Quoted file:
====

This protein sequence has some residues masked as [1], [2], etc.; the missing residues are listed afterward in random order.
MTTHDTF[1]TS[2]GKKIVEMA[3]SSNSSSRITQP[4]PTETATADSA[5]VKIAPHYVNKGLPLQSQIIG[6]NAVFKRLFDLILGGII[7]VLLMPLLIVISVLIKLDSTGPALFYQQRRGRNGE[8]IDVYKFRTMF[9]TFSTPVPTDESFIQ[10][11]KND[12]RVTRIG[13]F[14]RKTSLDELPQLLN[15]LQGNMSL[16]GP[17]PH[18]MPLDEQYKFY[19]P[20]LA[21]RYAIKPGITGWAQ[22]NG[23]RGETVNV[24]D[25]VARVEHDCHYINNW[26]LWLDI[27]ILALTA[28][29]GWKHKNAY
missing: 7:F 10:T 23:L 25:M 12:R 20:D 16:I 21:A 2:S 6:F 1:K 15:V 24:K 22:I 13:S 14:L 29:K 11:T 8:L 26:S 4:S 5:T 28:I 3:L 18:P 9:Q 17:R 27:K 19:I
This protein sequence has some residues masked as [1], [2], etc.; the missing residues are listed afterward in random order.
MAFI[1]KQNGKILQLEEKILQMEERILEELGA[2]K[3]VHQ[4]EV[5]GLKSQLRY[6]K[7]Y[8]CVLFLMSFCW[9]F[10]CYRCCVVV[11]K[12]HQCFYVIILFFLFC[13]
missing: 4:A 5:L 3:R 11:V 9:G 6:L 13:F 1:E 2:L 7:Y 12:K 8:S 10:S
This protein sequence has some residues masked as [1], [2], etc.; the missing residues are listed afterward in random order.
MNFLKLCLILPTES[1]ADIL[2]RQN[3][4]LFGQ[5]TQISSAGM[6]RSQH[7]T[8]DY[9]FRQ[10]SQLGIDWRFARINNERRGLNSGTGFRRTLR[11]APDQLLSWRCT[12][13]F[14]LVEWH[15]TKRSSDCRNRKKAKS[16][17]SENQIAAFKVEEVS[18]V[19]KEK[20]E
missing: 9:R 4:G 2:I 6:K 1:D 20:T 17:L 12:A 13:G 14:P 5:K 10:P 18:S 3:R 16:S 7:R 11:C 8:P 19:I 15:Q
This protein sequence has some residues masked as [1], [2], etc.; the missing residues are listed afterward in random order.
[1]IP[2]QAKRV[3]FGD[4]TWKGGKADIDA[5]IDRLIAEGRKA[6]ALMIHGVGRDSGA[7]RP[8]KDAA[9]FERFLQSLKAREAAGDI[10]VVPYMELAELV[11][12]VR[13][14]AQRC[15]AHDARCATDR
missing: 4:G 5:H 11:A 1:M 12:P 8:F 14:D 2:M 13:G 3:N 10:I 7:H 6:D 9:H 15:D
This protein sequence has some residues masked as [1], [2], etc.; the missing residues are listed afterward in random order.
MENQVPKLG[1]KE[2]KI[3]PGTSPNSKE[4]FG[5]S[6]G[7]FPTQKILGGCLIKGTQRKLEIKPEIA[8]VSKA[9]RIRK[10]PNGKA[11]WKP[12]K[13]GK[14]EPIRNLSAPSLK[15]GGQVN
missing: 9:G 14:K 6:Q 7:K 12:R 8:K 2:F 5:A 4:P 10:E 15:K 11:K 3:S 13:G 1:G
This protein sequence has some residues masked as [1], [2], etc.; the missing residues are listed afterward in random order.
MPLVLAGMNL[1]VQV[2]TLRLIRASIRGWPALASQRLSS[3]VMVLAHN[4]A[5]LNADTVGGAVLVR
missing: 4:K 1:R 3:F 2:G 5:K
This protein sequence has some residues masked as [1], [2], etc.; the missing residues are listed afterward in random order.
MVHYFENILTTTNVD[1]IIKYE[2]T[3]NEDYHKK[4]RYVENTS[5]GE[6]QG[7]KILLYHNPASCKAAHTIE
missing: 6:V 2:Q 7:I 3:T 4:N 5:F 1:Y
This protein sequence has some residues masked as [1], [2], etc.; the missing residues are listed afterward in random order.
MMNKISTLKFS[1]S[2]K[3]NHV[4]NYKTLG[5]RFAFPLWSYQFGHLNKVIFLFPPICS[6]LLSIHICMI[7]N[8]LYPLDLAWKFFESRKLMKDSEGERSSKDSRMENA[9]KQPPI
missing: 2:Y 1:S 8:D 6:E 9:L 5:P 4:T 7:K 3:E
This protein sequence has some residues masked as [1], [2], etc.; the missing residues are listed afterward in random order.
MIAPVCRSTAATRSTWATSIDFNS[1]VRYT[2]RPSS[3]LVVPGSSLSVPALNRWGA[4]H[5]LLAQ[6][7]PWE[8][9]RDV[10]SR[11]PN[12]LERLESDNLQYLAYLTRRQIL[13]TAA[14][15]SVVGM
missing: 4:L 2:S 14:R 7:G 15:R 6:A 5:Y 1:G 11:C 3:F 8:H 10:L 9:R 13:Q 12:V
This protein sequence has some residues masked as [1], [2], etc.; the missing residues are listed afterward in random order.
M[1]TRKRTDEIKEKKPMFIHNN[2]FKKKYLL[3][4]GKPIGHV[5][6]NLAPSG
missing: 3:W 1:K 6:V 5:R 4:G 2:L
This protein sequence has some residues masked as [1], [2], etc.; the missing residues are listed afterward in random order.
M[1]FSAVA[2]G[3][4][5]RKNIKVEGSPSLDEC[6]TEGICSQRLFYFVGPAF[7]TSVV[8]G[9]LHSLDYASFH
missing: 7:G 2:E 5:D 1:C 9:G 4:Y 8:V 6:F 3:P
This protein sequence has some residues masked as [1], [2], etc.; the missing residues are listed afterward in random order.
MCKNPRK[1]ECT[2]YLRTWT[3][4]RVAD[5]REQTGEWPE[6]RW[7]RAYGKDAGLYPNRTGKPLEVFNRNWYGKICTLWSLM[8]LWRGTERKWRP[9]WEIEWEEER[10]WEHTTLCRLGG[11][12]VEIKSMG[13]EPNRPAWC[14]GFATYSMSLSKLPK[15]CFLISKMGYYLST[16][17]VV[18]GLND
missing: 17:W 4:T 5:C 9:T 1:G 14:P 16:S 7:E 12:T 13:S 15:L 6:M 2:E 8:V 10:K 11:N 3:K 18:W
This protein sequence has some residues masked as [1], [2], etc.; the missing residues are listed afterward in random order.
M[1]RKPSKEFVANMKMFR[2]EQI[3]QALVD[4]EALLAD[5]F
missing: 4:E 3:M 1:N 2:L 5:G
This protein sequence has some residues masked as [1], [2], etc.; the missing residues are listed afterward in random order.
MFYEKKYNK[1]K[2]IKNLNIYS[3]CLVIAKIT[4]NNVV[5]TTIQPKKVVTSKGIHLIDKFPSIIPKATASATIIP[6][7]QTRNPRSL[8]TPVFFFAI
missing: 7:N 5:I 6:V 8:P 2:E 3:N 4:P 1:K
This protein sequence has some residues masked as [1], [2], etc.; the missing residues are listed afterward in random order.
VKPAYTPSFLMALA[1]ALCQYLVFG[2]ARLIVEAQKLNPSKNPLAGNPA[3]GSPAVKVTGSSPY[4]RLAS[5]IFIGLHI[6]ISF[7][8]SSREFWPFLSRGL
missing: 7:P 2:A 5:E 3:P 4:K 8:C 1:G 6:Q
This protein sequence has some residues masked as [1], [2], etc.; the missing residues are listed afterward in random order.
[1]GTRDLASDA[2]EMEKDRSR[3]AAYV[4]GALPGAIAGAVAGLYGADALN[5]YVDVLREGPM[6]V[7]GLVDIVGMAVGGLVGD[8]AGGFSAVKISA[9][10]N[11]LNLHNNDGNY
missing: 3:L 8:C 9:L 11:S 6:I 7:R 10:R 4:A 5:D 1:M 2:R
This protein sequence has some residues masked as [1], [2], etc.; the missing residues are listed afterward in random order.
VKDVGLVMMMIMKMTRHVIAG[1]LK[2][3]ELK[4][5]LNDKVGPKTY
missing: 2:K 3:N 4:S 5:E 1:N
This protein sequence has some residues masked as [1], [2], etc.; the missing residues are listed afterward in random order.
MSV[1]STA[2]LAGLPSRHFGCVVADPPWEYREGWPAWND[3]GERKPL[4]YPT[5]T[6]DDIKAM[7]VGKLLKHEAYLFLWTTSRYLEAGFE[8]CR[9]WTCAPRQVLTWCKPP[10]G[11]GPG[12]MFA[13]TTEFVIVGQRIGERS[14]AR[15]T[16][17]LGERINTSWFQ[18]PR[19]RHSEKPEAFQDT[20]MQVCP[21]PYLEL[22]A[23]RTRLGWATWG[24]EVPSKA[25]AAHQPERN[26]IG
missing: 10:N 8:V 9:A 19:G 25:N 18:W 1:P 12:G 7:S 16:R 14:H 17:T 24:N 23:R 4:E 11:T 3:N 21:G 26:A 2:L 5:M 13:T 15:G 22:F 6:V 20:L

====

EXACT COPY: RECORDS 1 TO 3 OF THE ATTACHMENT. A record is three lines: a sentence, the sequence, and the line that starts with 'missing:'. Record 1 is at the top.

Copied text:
This protein sequence has some residues masked as [1], [2], etc.; the missing residues are listed afterward in random order.
MTTHDTF[1]TS[2]GKKIVEMA[3]SSNSSSRITQP[4]PTETATADSA[5]VKIAPHYVNKGLPLQSQIIG[6]NAVFKRLFDLILGGII[7]VLLMPLLIVISVLIKLDSTGPALFYQQRRGRNGE[8]IDVYKFRTMF[9]TFSTPVPTDESFIQ[10][11]KND[12]RVTRIG[13]F[14]RKTSLDELPQLLN[15]LQGNMSL[16]GP[17]PH[18]MPLDEQYKFY[19]P[20]LA[21]RYAIKPGITGWAQ[22]NG[23]RGETVNV[24]D[25]VARVEHDCHYINNW[26]LWLDI[27]ILALTA[28][29]GWKHKNAY
missing: 7:F 10:T 23:L 25:M 12:R 20:D 16:I 21:A 2:S 6:F 1:K 15:V 24:K 22:I 13:S 14:L 29:K 11:T 8:L 26:S 4:S 5:T 28:I 3:L 18:P 9:Q 17:R 27:K 19:I
This protein sequence has some residues masked as [1], [2], etc.; the missing residues are listed afterward in random order.
MAFI[1]KQNGKILQLEEKILQMEERILEELGA[2]K[3]VHQ[4]EV[5]GLKSQLRY[6]K[7]Y[8]CVLFLMSFCW[9]F[10]CYRCCVVV[11]K[12]HQCFYVIILFFLFC[13]
missing: 4:A 5:L 3:R 11:V 9:G 6:L 13:F 1:E 2:L 7:Y 12:K 8:S 10:S
This protein sequence has some residues masked as [1], [2], etc.; the missing residues are listed afterward in random order.
MNFLKLCLILPTES[1]ADIL[2]RQN[3][4]LFGQ[5]TQISSAGM[6]RSQH[7]T[8]DY[9]FRQ[10]SQLGIDWRFARINNERRGLNSGTGFRRTLR[11]APDQLLSWRCT[12][13]F[14]LVEWH[15]TKRSSDCRNRKKAKS[16][17]SENQIAAFKVEEVS[18]V[19]KEK[20]E
missing: 9:R 4:G 2:I 6:K 1:D 20:T 17:L 12:A 13:G 14:P 5:K 10:P 18:S 3:R 16:S 7:R 11:C 8:P 19:I 15:Q